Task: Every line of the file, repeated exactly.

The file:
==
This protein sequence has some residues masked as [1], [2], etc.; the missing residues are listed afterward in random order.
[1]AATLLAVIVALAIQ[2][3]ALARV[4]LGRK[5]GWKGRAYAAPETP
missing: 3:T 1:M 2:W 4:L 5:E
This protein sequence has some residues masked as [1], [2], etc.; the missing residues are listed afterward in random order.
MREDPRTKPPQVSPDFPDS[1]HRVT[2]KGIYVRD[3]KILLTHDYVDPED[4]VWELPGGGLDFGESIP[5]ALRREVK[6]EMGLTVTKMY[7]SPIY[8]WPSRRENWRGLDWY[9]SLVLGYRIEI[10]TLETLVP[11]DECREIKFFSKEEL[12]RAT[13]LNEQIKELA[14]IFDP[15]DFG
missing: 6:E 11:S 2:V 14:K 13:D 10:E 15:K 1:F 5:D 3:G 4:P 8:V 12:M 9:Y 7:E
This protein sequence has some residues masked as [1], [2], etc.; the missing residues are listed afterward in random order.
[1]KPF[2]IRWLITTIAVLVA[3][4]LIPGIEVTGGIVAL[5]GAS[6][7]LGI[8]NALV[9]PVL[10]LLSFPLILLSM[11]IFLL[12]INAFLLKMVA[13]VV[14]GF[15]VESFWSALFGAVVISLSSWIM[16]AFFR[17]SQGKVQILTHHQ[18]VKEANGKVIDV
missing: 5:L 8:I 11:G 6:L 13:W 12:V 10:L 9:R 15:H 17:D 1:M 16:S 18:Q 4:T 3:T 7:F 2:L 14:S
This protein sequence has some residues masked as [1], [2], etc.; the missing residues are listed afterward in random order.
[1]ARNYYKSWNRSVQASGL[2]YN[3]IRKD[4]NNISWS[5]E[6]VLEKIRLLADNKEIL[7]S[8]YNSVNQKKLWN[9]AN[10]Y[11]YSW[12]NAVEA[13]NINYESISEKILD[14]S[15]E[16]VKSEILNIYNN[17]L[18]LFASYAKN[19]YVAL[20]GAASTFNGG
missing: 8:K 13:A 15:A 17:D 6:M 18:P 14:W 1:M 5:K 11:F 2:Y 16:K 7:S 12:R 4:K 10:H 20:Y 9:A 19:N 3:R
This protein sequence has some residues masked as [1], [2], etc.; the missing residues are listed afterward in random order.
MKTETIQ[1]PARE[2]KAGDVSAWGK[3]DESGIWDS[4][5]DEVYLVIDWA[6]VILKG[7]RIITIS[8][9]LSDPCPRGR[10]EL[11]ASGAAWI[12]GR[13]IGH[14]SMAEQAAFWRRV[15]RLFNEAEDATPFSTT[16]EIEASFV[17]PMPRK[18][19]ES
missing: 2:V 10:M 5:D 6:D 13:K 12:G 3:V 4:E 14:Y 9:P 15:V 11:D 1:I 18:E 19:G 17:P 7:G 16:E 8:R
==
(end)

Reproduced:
This protein sequence has some residues masked as [1], [2], etc.; the missing residues are listed afterward in random order.
[1]AATLLAVIVALAIQ[2][3]ALARV[4]LGRK[5]GWKGRAYAAPETP
missing: 3:T 1:M 2:W 4:L 5:E
This protein sequence has some residues masked as [1], [2], etc.; the missing residues are listed afterward in random order.
MREDPRTKPPQVSPDFPDS[1]HRVT[2]KGIYVRD[3]KILLTHDYVDPED[4]VWELPGGGLDFGESIP[5]ALRREVK[6]EMGLTVTKMY[7]SPIY[8]WPSRRENWRGLDWY[9]SLVLGYRIEI[10]TLETLVP[11]DECREIKFFSKEEL[12]RAT[13]LNEQIKELA[14]IFDP[15]DFG
missing: 6:E 11:S 2:V 14:K 13:D 10:E 15:K 1:F 5:D 3:G 4:P 8:V 12:M 9:Y 7:E
This protein sequence has some residues masked as [1], [2], etc.; the missing residues are listed afterward in random order.
[1]KPF[2]IRWLITTIAVLVA[3][4]LIPGIEVTGGIVAL[5]GAS[6][7]LGI[8]NALV[9]PVL[10]LLSFPLILLSM[11]IFLL[12]INAFLLKMVA[13]VV[14]GF[15]VESFWSALFGAVVISLSSWIM[16]AFFR[17]SQGKVQILTHHQ[18]VKEANGKVIDV
missing: 5:L 8:I 11:G 6:L 13:W 12:V 10:L 9:R 15:H 17:D 1:M 16:S 18:Q 4:T 3:T 7:F 2:L 14:S
This protein sequence has some residues masked as [1], [2], etc.; the missing residues are listed afterward in random order.
[1]ARNYYKSWNRSVQASGL[2]YN[3]IRKD[4]NNISWS[5]E[6]VLEKIRLLADNKEIL[7]S[8]YNSVNQKKLWN[9]AN[10]Y[11]YSW[12]NAVEA[13]NINYESISEKILD[14]S[15]E[16]VKSEILNIYNN[17]L[18]LFASYAKN[19]YVAL[20]GAASTFNGG
missing: 8:K 13:A 15:A 17:D 6:M 18:P 14:W 1:M 5:K 11:F 2:Y 16:K 7:S 12:R 4:K 10:H 20:Y 9:A 19:N 3:R
This protein sequence has some residues masked as [1], [2], etc.; the missing residues are listed afterward in random order.
MKTETIQ[1]PARE[2]KAGDVSAWGK[3]DESGIWDS[4][5]DEVYLVIDWA[6]VILKG[7]RIITIS[8][9]LSDPCPRGR[10]EL[11]ASGAAWI[12]GR[13]IGH[14]SMAEQAAFWRRV[15]RLFNEAEDATPFSTT[16]EIEASFV[17]PMPRK[18][19]ES
missing: 2:V 10:M 5:D 6:D 13:K 12:G 3:V 4:E 14:Y 9:P 15:V 11:D 1:I 18:E 19:G 17:P 7:G 16:E 8:R